What JJ Rawlings told my dad on a phone call


I grew up in a house that criticized the first President of the Fourth Republic Jerry John Rawlings of the PNDC and later of the NDC. I was excited about his revolutionary leadership style which I later came to read and watch on TV, but also saw the bullet marks on the walls on our doorstep. I was told what the junta he was responsible for had done to my father, a technocrat, who had amassed wealth as Nkrumah’s right-hand man.

But what am I to believe as a young leader who took so much inspiration from such a fearful and controversial man – the relics on the wall or the good propaganda about his mission to rescue a struggling economy. In addition, my father’s oral history is not documented even after his many patriotic services. I also wondered what exactly Mr. Boom, as JJ Rawlings was called, had said to my father on that phone call while he was in exile in Lomé in the 1980s.

“Ojuku made his way to the Aflao / Togo border. He stayed in Lomé to take refuge. He has occasionally visited the United Kingdom, the United States and Germany. He finally got a phone with JJ Rawlings. Rawlings explained that the problem was not with his government but with some people linked to the leadership issues in Ningo who were clamoring for his head. He advised her not to be in a hurry to get home.

According to one of his daughters who witnessed this period, Ojuku spent most of his life in exile reading the Bible. During his exile, he received updates from home. After a series of investigations and mediations, Ojuku was cleared of all charges. In addition, the chieftaincy dispute has been referred to the courts. But his absence came at a cost because his opponents had a great time in Great Ningo State while he was in exile, ”I wrote.

I have discovered many other shocking revelations regarding the former leader’s intentions in carrying out the coup. There were fallouts in this exercise that resulted in loss of life and many injustices. But these excesses as I read in one of my main sources (Nartey’s White Paper on President, WPP) was that JJ Rawlings could not have control over all of his men in his mission to “save the world.” nation”. This meant that those who had sinister motives against their friends, relatives, enemies, masters or serfs, used the bloody coup to settle their scores. My father was one of those victims. His species was called ‘kalabules’.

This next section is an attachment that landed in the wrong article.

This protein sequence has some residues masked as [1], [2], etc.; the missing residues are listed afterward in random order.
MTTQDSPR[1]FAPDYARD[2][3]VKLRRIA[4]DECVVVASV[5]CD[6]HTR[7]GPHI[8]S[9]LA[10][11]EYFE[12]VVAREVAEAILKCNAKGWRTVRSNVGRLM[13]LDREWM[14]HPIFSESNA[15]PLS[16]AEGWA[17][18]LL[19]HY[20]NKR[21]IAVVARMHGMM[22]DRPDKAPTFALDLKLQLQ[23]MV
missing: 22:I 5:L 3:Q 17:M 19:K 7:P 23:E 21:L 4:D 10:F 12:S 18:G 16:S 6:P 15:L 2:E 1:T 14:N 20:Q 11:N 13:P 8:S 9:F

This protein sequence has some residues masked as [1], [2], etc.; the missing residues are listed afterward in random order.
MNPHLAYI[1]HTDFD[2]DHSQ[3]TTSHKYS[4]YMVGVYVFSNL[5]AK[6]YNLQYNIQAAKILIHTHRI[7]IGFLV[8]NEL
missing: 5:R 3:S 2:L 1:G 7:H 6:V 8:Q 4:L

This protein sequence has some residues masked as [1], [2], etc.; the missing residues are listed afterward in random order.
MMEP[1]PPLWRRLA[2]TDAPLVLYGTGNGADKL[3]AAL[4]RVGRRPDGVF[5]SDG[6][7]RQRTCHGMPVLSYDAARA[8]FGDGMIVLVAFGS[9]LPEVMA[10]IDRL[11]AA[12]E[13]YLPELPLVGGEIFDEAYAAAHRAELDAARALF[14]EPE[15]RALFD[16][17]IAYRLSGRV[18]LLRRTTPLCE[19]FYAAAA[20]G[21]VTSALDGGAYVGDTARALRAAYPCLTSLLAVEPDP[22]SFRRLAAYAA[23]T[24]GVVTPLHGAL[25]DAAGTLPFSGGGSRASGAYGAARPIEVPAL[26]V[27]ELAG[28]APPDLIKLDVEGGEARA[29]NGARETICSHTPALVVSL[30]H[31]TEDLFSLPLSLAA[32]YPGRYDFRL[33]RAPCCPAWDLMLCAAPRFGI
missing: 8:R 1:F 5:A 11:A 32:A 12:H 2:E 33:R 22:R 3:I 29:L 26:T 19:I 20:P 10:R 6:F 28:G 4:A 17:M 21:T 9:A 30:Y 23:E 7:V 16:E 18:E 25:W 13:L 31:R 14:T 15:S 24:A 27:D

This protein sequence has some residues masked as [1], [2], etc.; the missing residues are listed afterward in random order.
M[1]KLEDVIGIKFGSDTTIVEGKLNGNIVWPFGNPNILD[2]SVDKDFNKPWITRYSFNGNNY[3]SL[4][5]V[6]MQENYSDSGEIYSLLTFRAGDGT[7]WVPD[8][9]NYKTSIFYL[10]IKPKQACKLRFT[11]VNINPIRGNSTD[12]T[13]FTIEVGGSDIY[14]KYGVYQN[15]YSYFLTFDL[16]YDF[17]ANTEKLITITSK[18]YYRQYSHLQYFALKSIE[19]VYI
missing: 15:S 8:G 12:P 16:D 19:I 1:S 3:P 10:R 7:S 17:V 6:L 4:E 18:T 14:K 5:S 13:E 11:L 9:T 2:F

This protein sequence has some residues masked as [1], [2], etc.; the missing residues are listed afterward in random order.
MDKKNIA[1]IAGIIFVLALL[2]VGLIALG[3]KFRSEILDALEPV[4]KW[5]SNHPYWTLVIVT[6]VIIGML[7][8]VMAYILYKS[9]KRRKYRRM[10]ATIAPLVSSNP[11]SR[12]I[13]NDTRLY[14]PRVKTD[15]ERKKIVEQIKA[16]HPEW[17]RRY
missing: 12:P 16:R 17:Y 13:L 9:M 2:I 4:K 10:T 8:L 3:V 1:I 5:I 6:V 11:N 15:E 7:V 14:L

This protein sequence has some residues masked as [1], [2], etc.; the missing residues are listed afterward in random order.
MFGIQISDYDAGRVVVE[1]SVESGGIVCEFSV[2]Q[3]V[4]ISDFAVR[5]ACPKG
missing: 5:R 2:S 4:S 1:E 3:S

They were the rich and well-to-do in society at the time, but their wealth was seen as the end product of many years of robbing the poor; So JJ argued with his junta that Ghana needed to empower the poor, the oppressed and rid the system of corruption. The decree was everyone for one – a man must have one of everything, including even women. “But Ojuku had a fair share of wives and even greater wealth,” I wrote.

It is therefore legitimate that the putschist JJ should be blamed for the sins of his men, a responsibility that the young soldier openly accepted in court decades ago.

I remember this legend for the three lessons among others that I discovered while writing this book:

1. That he was a leader, but first and foremost a human. He may not have control over everything and every situation but that hasn’t stopped him from making his mark.
2. That sometimes, accept mistakes and take responsibility for being crucified, but not take responsibility when you are not responsible for them.

3. The struggle to make our nation great and strong has had many phases, including the phase that has yet to be recounted.

The revolutionary principles of the late JJ Rawlings and his countrymen should be taught as a leadership course in schools, as this could become Ghana’s true identity leadership.

Have a good rest Guerrilla. My brief research on you concerning my father and my family exonerated you before your death.

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